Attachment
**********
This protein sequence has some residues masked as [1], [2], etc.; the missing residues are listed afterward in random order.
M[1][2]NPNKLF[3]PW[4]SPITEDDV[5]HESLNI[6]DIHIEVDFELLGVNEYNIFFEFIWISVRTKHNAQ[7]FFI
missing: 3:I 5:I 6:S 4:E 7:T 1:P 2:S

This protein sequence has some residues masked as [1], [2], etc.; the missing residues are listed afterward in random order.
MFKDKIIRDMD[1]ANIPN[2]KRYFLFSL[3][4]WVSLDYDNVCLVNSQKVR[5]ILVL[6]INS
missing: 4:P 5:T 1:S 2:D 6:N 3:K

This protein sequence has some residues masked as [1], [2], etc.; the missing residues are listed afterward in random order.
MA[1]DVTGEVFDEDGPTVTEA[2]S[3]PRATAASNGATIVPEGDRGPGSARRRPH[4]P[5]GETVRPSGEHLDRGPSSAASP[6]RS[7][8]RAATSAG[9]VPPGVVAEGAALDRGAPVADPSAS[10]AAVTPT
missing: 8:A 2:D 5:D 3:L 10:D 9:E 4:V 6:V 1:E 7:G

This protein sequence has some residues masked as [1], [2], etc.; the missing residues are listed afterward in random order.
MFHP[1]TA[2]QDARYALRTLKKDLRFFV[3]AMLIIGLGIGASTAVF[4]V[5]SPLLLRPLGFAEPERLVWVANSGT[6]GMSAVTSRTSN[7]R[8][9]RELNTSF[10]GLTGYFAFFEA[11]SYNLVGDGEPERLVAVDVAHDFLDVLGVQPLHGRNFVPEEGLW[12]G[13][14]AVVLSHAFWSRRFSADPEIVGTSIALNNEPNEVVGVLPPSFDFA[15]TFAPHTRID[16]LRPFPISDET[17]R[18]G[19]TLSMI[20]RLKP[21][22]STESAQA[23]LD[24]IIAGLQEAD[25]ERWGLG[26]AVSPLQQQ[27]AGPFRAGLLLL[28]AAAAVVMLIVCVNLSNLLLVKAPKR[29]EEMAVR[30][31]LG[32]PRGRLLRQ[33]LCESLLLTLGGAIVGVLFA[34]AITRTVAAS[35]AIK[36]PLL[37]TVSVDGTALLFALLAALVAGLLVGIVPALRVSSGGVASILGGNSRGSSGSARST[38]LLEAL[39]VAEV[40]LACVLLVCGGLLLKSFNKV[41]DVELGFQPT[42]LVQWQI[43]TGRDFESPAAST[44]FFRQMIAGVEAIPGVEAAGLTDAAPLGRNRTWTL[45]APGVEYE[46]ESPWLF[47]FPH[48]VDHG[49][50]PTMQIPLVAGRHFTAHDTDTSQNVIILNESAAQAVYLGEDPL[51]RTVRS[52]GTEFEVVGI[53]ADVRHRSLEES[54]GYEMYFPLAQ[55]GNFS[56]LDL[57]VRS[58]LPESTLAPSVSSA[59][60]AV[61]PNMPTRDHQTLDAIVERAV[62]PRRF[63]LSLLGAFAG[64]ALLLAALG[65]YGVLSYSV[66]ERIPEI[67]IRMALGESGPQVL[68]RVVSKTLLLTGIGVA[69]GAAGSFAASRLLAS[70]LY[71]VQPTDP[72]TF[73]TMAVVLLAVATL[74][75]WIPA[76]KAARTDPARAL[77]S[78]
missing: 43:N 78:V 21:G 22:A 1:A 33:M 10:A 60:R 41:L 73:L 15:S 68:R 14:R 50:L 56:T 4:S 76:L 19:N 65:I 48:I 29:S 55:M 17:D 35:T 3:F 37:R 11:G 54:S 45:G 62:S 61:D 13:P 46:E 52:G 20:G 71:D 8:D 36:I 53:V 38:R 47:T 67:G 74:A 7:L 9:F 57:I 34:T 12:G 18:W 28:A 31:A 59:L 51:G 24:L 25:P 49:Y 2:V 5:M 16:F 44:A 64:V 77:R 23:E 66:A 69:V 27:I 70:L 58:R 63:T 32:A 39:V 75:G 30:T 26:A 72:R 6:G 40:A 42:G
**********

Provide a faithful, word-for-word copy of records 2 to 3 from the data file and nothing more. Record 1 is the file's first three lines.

This protein sequence has some residues masked as [1], [2], etc.; the missing residues are listed afterward in random order.
MFKDKIIRDMD[1]ANIPN[2]KRYFLFSL[3][4]WVSLDYDNVCLVNSQKVR[5]ILVL[6]INS
missing: 4:P 5:T 1:S 2:D 6:N 3:K

This protein sequence has some residues masked as [1], [2], etc.; the missing residues are listed afterward in random order.
MA[1]DVTGEVFDEDGPTVTEA[2]S[3]PRATAASNGATIVPEGDRGPGSARRRPH[4]P[5]GETVRPSGEHLDRGPSSAASP[6]RS[7][8]RAATSAG[9]VPPGVVAEGAALDRGAPVADPSAS[10]AAVTPT
missing: 8:A 2:D 5:D 3:L 10:D 9:E 4:V 6:V 1:E 7:G